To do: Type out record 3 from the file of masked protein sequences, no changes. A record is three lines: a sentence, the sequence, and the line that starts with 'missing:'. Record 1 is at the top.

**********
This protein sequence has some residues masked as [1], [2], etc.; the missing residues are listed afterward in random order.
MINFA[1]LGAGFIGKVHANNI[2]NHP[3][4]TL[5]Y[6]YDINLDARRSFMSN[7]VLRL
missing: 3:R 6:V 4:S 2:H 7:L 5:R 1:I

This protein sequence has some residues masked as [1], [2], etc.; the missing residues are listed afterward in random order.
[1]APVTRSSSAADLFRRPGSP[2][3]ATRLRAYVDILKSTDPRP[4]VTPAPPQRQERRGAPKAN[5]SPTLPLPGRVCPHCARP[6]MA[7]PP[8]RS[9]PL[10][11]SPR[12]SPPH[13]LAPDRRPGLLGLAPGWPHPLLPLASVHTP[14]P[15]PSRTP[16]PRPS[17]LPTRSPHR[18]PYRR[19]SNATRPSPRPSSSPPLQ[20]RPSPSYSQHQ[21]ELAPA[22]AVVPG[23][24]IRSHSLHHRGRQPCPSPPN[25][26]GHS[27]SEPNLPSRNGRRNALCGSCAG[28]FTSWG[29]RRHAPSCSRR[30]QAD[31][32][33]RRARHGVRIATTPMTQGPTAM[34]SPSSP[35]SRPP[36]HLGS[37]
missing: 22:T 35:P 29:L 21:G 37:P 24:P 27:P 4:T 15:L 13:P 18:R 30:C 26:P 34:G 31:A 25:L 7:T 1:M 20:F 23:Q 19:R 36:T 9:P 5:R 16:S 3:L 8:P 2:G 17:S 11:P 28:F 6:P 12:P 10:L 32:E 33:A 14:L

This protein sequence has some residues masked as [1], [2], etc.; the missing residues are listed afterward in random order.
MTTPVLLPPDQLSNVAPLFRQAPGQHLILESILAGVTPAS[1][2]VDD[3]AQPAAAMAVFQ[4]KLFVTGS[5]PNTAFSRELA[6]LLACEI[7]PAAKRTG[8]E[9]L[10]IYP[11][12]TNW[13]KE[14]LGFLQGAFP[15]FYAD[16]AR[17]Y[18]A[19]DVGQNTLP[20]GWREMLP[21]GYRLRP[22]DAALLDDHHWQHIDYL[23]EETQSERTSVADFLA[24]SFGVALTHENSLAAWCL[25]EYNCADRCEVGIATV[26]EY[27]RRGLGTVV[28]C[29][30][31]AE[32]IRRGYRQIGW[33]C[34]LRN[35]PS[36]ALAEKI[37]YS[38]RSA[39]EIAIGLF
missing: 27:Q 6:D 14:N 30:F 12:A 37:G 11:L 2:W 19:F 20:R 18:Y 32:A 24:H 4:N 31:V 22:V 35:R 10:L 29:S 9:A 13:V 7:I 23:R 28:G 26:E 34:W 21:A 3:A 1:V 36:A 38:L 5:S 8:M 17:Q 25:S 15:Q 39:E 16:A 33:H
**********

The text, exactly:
This protein sequence has some residues masked as [1], [2], etc.; the missing residues are listed afterward in random order.
MTTPVLLPPDQLSNVAPLFRQAPGQHLILESILAGVTPAS[1][2]VDD[3]AQPAAAMAVFQ[4]KLFVTGS[5]PNTAFSRELA[6]LLACEI[7]PAAKRTG[8]E[9]L[10]IYP[11][12]TNW[13]KE[14]LGFLQGAFP[15]FYAD[16]AR[17]Y[18]A[19]DVGQNTLP[20]GWREMLP[21]GYRLRP[22]DAALLDDHHWQHIDYL[23]EETQSERTSVADFLA[24]SFGVALTHENSLAAWCL[25]EYNCADRCEVGIATV[26]EY[27]RRGLGTVV[28]C[29][30][31]AE[32]IRRGYRQIGW[33]C[34]LRN[35]PS[36]ALAEKI[37]YS[38]RSA[39]EIAIGLF
missing: 27:Q 6:D 14:N 30:F 12:A 37:G 11:L 2:W 19:F 20:R 18:Y 32:A 24:H 4:N 31:V 22:V 35:R 10:L 29:S 9:A 13:V 7:I 23:R 28:G 26:E 34:W 21:A 3:A 1:V 36:A 38:L 5:S 8:M 17:Q 25:S 15:Q 39:E 16:A 33:H